There were no reinforcements coming. Longstreet had assigned Pickett two of Anderson's brigades (Wilcox and Lang) in support, and these two started a half-hearted advance after the initial charge had ground to a halt. But this attempt was soon stopped in turn by McGilvery's massed guns and Stannard's Vermonters. Wilcox's men came to a halt several hundred yards short of Cemetery Ridge and fell back without doing any damage.
Up at the Angle, after a few more minutes of butchery, the Confederates who had managed to make it over the wall either surrendered or crawled back over. Pickett's charged had failed. Spectacularly.
Sand table model, 1:1500 scale. Smyth's and Webb's brigades at the Angle.
Lee has a lot to answer for.
Pickett's Charge ranks up there as one of the bloodiest and most useless charges in history, right with the Charge of the Light Brigade in the Crimea nine years before; with the last charge of Napoleon's Old Guard at Waterloo; and certainly with many other equally stupid charges from the Civil War (no less Fredericksburg, Cold Harbor, and the Crater at Petersburg). But Pickett's Charge, in terms of losses alone, was far greater than any of these. The Charge of the Light Brigade cost roughly 37% in casualties. Hancock's division at Fredericksburg lost about 42%.
But George Stewart, in his seminal study of the Charge, estimates about 62% casualties on Pickett's, Pettigrew's and Trimble's divisions, or 6,497 men. This includes casualties taken during the bombardment prior to the charge, during the charge, at the wall and those captured at the wall. This is a staggering number by 19th century standards, ranking up there with the suicidal banzai charges of desperate Japanese during WWII. Specific regiments and units sustained even higher casualties; some regiments in Pickett's division took 80-92% casualties, and were virtually exterminated. Several companies were annihilated to a man. Since many companies had been recruited from small towns and fought together as brothers, fathers, sons, uncles, cousins, and best friends...entire towns and families across the South were wiped out in those twenty minutes.
Lee did that.
Naturally, the noble Lee did not shirk his responsibility and the legends describe him as meeting the few survivors as they limped back to their start line, telling them, "It is not your fault. It is all my fault." Yes it was. Nevertheless, the memoirs continue, many men shouted back to him to let them try again. They felt like they had let him down. He told them they had done enough today. Yes they had.
The casualties for Pickett's Charge on the Union side were considerably less, even though the three days of battle had severely mauled the Army of the Potomac. Stewart, in his study, estimates that Hancock's and Newton's Corps sustained about 1,500 casualties during the bombardment and charge on the 3rd, or less than a quarter of those of the Confederates, but about 16% of all those engaged. But they had held the line and stopped Lee cold at the copse of trees, which would become known thereafter as the High Water Mark of the Confederacy. This was the first clear, major victory of the often whipped Army of the Potomac in the war. They had proven their mettle, that they could decisively defeat the fire-eating Rebs and the invincible Lee. And they had done it while outnumbered.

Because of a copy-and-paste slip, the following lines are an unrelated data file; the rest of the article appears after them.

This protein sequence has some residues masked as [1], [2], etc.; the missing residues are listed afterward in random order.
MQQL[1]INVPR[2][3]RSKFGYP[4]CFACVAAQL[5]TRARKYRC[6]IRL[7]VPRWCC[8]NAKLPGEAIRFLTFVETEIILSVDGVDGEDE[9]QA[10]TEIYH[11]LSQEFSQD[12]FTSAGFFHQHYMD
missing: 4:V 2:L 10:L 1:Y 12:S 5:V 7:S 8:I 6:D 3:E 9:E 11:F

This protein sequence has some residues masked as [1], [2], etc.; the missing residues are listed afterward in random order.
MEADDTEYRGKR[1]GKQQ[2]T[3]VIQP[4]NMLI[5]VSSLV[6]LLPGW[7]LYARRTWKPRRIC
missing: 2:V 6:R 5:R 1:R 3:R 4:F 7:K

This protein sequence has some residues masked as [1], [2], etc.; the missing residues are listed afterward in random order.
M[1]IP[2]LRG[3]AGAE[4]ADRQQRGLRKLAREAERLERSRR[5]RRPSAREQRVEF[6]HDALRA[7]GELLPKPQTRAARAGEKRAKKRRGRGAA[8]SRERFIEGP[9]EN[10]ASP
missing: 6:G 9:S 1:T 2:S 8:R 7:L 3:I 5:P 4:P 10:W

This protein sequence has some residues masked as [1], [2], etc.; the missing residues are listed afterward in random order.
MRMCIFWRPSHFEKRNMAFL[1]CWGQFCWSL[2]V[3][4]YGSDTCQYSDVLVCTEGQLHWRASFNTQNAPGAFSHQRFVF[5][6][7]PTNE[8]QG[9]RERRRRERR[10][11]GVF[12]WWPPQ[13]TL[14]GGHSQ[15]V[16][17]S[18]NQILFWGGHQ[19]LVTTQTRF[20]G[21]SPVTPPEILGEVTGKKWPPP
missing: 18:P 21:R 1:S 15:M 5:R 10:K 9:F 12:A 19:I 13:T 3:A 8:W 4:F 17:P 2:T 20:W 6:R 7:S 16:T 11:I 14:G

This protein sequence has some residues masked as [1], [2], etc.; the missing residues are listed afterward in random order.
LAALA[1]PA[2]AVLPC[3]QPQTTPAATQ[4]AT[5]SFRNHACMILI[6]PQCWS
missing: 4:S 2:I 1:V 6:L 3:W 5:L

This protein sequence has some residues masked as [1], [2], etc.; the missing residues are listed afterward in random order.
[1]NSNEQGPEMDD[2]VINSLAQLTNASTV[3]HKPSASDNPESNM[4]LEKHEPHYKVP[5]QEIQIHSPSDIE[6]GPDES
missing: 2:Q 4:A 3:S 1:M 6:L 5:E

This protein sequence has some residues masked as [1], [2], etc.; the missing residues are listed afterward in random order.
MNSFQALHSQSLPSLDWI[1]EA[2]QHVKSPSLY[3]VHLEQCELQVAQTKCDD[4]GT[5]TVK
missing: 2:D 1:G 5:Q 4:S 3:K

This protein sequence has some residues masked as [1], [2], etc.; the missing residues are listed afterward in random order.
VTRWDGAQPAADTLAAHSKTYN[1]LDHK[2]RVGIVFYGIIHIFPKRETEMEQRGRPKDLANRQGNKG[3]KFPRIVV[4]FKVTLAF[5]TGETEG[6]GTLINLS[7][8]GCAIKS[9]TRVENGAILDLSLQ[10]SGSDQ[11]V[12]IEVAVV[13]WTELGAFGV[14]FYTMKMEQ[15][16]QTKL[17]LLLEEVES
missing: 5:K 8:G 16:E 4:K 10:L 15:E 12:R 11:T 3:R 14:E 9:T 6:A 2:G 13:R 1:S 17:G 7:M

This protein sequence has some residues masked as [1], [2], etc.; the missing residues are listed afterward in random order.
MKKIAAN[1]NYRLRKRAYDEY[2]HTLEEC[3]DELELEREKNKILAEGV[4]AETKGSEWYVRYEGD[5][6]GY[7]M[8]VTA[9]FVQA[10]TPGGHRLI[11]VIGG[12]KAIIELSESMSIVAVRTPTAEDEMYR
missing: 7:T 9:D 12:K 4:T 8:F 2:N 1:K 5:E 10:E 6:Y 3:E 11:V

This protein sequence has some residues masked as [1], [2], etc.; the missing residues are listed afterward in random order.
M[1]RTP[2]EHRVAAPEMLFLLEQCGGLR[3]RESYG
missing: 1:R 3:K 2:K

The question that too many historians and apologists have tried to answer, and the one with which I began this post, was, What was Lee thinking?
Was he a victim of his own hubris? Of success-induced failure? Or did he see the reality of how the war was going and felt compelled to try this one, last, desperate charge? However, had it succeeded, it is still doubtful that it would have ended the war. The North was not on the verge of collapse as Lee had estimated. Union success in other theaters (on the Mississippi, the Tennessee, the Gulf, the Atlantic coast) was bringing the South to its knees. Had Lee managed to break into the Union center and force Meade to retreat, the latter, who still had seventy-thousand men (with the huge Sixth Corps not even committed), would merely have fallen back toward Washington to regroup and fight again. And with the final fall of Vicksburg on the Mississippi the very next day, the Confederacy was effectively cut in two. There is no indication that either Britain or France was about to recognize the new nation, or put any pressure on Lincoln to sue for peace. So even a victory for the Confederates at Gettysburg would have had doubtful effect; it would just have been one more setback for the Army of the Potomac.